(This is a snapshot of my old weblog. New posts and selected republished essays can be found at raganwald.com.)

Thursday, July 13, 2006
  Aptitude? We don't need no stinkin' aptitude!

Here's an academic paper: The Camel has Two Humps. The authors analyzed programming skills and have come up with an aptitude test that correlates with the success or failure of college students in programming course.

Better than Thailand

I found the paper's central idea interesting: That the three skills of understanding state change over time (they call it sequence and assignment), recursion, and concurrency are three of the central skills of programming and are ranked in that order of scarcity.

(Revelation: instead of thinking about something as being hard, consider it scarce instead. It's a significant change or perspective).

I expect immediate refutations from people who resist the idea that programming is hard or that programming skill is scarce:
What does this mean for you?

Even if you agree with the dissenters, read the paper with an open mind. One benefit you (I am speaking directly to you, not making a grand rhetorical gesture) can take from this is to organize your own self-development along these lines.

Consider athletics. You read a paper saying that future aptitude for sports can be measured at an early age on the basis of running speed, jumping ability, and weight lifting strength. We could drink beer and have a huge argument about their applicability to a specific sport. Maybe fencers would say that heavy bench presses are useless predictors.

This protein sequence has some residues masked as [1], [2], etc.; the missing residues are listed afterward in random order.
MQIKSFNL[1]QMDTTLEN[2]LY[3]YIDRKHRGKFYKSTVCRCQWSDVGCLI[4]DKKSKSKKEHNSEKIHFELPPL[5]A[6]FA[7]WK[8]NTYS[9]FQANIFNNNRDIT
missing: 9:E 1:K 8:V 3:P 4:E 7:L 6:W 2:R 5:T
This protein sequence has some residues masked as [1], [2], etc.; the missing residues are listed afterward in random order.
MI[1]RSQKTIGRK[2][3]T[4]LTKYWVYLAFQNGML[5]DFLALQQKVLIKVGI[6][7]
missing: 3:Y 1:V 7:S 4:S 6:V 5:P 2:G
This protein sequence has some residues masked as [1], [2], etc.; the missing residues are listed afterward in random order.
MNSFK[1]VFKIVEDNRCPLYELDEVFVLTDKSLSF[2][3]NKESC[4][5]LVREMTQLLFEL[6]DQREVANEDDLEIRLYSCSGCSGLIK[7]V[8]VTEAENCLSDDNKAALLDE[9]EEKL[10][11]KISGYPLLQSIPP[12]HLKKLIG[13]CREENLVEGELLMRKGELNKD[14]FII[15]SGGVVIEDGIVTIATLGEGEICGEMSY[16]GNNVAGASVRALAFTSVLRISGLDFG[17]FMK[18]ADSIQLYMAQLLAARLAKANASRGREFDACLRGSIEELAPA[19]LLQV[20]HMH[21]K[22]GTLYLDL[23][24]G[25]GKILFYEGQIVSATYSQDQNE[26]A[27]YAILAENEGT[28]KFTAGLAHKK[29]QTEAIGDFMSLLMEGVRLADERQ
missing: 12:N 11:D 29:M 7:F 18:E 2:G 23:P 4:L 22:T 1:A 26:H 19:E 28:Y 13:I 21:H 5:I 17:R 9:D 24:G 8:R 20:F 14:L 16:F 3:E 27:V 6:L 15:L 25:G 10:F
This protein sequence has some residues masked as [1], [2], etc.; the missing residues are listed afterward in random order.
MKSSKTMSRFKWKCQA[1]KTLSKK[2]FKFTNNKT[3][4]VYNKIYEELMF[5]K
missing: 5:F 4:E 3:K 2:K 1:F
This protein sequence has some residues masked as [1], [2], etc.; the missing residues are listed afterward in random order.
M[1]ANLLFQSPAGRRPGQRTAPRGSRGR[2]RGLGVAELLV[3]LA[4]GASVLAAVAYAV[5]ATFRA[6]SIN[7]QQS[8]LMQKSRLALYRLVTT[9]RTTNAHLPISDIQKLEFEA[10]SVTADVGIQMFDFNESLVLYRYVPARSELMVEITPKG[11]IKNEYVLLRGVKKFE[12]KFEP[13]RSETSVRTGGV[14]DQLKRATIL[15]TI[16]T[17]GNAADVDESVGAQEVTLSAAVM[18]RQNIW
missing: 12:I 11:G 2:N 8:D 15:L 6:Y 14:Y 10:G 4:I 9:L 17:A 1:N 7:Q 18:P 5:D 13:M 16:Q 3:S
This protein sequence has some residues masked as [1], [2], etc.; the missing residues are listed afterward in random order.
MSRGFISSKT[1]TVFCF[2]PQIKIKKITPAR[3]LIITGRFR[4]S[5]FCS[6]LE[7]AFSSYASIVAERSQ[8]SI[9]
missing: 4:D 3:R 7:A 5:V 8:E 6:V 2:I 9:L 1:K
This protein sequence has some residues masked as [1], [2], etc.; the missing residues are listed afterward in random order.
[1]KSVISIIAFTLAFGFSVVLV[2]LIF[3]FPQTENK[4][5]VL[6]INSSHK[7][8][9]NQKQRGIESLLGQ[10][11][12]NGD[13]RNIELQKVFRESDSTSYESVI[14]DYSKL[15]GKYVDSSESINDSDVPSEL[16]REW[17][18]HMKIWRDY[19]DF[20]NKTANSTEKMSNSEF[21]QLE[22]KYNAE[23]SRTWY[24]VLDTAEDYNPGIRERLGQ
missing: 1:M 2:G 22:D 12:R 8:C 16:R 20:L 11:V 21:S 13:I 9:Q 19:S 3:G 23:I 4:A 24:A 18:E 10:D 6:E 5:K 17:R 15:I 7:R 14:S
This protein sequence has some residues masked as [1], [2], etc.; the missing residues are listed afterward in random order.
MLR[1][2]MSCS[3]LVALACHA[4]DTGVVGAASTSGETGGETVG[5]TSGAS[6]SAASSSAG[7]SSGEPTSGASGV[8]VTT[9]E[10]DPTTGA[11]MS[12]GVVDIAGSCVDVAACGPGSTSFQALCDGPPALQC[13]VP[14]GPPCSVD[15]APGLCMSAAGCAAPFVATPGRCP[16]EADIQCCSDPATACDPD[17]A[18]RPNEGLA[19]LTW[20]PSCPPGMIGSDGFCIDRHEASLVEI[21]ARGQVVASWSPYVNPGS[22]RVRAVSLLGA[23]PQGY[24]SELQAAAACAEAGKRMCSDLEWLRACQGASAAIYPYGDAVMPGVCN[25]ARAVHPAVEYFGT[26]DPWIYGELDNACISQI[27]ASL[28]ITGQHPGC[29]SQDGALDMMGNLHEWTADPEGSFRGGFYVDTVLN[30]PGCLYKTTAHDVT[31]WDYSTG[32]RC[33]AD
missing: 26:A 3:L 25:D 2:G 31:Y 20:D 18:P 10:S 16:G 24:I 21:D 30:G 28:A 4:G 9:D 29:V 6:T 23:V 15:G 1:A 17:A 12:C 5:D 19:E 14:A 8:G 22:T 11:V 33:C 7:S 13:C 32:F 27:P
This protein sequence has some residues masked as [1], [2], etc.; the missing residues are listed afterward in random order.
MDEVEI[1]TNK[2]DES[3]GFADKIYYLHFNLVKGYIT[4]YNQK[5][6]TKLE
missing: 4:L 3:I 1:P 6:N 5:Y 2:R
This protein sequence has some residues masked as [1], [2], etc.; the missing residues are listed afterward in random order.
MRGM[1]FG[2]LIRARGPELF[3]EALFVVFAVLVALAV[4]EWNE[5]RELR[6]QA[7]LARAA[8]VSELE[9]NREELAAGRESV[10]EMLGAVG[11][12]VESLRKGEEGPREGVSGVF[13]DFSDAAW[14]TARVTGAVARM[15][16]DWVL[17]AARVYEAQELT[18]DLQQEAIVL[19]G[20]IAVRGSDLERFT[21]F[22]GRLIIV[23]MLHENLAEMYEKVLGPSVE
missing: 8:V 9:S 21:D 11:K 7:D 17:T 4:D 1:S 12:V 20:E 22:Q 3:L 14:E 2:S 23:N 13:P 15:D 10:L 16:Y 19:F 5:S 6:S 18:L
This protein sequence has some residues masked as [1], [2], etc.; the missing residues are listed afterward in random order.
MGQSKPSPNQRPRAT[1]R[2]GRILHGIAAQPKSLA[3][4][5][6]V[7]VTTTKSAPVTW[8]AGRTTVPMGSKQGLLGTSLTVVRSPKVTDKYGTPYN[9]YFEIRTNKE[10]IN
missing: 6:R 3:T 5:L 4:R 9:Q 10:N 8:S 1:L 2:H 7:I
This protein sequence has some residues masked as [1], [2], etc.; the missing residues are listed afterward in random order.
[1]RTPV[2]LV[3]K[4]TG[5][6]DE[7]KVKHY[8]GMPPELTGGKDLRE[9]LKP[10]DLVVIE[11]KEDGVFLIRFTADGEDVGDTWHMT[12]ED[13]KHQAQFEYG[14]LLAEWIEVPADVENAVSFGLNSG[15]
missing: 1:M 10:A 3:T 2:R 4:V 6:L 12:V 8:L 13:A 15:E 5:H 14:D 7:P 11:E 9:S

But for all round athletes, those three areas are a great foundation for training. Our experience with athletics is that athletes who mix sport-specific skills training with work on speed, leaping, and strength out-perform athletes who just train skills.

So consider this: go out of your way to practice your skills the next time you are writing some code. Use iterators in places where you'd normally use a for loop. Use recursion in places where you'd normally use an iterator. And find a way to decompose operations into parallelizable components.





why are you still reading this blog post? hup! hup! get down and give me one recursive routine, then follow the instructions in this paragraph! and I mean all of you, do it at the same time!



Comments on “Aptitude? We don't need no stinkin' aptitude!:
That all sounds great, and I don't disagree...

...but the paper doesn't give what Dehnadi's test is?
I expect IQ would to predict programming ability better than Dehnaldi's test.
Programming skills practice and training... Sounds kinda like PragDave's Kata exercises.
"...but the paper doesn't give what Dehnadi's test is?"

http://www.cs.mdx.ac.uk/research/PhDArea/saeed/ is where you can find the test and scoring matrix.

"I expect IQ would to predict programming ability better than Dehnaldi's test."

The paper itself explores the reasons for the high failure rate in computer science courses, and there is little correlation between IQ and success in programming.

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Reg Braithwaite

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